Victorian Health Minister David Davis has announced the government will amend Section 19A of the state’s Crimes Act, which currently criminalises the transmission of HIV specifically, to ensure it is non-discriminatory.

Section 19A deals with people who intentionally cause another person to become infected with HIV, and has been the subject of a campaign for its repeal by Victorian HIV advocates. The law is widely considered to stigmatise people living with HIV, and is the only HIV-specific law in the country.

Davis made the announcement on Sunday morning at a forum on HIV criminalisation before the International AIDS Conference, and was met with an extended standing ovation.

The announcement has elicited emotional responses from the community—when Victorian AIDS Council CEO Simon Ruth read the Health Minister’s comments at a concurrent pre-conference for the Global Forum on MSM and HIV the room cheered.

The commitment comes as part of a planned statement from all Australian health ministers, to be made later today, on “eliminating institutional barriers to the equal treatment of people living with HIV”.

Chair of the Victorian HIV Legal Working Group Paul Kidd told the Star Observer that while the repeal of 19A was a “largely symbolic” move, it would go a long way to addressing HIV stigma.

“The existence of HIV-specific criminal laws is something that sends a very clear message that HIV positive people are a threat to the community,” he said.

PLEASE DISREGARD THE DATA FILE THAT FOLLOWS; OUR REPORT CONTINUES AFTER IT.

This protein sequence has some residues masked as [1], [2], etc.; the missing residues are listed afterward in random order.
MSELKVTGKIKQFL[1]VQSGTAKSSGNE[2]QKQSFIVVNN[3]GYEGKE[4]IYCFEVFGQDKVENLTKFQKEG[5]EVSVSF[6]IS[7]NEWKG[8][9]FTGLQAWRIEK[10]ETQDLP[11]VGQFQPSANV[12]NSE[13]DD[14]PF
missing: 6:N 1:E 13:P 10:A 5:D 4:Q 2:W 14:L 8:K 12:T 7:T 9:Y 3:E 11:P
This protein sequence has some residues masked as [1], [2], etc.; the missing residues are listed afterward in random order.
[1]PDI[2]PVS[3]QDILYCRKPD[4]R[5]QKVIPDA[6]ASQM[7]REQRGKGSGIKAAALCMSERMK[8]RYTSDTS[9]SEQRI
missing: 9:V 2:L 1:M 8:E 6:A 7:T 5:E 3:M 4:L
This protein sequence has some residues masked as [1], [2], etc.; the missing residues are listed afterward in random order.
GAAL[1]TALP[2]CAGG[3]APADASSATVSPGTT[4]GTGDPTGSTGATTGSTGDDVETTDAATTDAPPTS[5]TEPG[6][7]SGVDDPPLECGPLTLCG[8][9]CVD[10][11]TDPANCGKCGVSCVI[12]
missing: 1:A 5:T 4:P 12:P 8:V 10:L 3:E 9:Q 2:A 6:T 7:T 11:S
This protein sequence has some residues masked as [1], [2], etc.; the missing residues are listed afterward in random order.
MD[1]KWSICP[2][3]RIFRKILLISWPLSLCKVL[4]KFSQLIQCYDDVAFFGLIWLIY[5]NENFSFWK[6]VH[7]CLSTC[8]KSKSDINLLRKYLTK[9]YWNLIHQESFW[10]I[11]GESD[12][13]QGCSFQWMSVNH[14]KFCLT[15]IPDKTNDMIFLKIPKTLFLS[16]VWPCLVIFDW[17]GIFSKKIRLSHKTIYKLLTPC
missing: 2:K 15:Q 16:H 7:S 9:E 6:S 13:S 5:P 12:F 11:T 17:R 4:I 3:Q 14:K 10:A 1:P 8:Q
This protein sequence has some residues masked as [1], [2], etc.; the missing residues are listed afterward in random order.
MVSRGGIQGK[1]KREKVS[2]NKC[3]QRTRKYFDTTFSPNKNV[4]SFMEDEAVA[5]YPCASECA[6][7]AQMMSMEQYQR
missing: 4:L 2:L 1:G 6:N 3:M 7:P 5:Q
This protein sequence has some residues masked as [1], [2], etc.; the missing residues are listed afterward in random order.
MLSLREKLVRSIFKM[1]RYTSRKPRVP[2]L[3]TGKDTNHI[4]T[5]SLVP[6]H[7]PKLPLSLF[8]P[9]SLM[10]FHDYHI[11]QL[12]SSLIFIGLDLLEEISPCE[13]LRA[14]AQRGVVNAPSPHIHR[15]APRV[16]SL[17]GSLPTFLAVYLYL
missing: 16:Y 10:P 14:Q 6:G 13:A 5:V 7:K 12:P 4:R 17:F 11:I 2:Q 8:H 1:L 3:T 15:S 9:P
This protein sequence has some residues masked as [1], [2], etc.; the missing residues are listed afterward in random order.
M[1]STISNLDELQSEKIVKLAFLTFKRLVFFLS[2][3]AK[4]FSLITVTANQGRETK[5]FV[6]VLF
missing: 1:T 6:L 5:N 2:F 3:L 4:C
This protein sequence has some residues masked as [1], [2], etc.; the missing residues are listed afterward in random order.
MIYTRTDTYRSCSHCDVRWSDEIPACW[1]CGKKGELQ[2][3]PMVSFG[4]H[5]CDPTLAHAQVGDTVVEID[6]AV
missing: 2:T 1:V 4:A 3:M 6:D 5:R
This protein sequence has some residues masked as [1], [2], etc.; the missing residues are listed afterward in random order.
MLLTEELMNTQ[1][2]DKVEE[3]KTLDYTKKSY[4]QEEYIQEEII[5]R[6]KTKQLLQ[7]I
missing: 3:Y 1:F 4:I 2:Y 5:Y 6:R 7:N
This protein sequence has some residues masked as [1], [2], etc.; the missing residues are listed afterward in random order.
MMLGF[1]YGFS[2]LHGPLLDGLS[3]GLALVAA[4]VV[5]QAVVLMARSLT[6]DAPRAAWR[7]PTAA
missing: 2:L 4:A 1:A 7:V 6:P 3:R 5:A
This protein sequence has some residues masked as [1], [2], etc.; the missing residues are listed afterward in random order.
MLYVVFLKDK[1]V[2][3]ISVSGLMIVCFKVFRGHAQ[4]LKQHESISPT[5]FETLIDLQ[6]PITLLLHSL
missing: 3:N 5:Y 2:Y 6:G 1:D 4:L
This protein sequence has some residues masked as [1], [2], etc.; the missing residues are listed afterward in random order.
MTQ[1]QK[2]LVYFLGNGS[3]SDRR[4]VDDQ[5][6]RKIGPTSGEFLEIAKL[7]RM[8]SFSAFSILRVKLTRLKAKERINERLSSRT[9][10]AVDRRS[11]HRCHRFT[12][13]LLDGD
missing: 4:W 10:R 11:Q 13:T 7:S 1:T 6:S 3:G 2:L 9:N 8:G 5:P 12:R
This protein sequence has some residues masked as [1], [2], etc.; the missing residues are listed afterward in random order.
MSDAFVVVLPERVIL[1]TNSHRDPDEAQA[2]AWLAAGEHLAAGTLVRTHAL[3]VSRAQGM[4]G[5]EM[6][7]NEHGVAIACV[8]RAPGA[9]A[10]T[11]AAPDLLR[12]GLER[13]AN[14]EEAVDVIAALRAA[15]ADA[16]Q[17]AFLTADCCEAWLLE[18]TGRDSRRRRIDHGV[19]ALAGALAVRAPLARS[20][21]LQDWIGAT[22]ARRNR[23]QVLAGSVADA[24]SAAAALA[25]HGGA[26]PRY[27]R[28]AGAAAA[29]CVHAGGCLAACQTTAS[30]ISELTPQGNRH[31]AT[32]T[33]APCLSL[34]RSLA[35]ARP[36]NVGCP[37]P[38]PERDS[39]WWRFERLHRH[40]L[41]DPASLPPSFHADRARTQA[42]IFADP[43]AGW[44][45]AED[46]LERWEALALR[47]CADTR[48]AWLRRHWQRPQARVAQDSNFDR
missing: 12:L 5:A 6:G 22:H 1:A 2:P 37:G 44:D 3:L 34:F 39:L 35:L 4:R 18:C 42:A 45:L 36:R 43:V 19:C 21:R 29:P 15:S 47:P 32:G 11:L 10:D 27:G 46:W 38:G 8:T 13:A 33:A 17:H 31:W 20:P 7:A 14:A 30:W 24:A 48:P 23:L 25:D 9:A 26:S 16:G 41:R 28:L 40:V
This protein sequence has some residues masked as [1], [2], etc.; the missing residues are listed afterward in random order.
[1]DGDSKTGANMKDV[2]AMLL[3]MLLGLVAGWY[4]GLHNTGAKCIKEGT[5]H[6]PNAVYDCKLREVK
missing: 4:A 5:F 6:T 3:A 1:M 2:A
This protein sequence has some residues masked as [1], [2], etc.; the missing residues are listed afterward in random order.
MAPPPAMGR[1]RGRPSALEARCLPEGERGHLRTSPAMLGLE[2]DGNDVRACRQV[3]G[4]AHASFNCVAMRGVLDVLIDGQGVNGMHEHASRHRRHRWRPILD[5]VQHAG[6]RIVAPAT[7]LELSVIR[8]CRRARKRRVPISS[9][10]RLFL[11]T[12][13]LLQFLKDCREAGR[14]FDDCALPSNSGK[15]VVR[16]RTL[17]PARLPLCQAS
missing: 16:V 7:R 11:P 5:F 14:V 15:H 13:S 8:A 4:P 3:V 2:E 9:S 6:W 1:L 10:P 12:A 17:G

“We believe that removing that HIV-specific law is essential to addressing HIV stigma, and dealing with HIV stigma is what we need to do in order to eliminate HIV transmission.”

Kidd highlighted the importance of the consultation process moving forward on any amendments, and stressed the need for bipartisanship on the issue. Other advocates have also called on the opposition to support the move.

Executive officer of Living Positive Victoria Brent Allan told the Star Observer the announcement was a huge step forward for ending HIV stigma.

“For so many of us living with HIV the notion that we have to be fearful about being criminalised for disclosure or not disclosure, whether transmission occurs, has really enforced stigma across so many people,” he said.

“I think it’s a brave step by the government to take this, to say we want to lead the charge and we’re going to end HIV stigma.”

A spokesperson for Minister Davis told the Star Observer the exact details of any amendments had not yet been determined.

 

 

 

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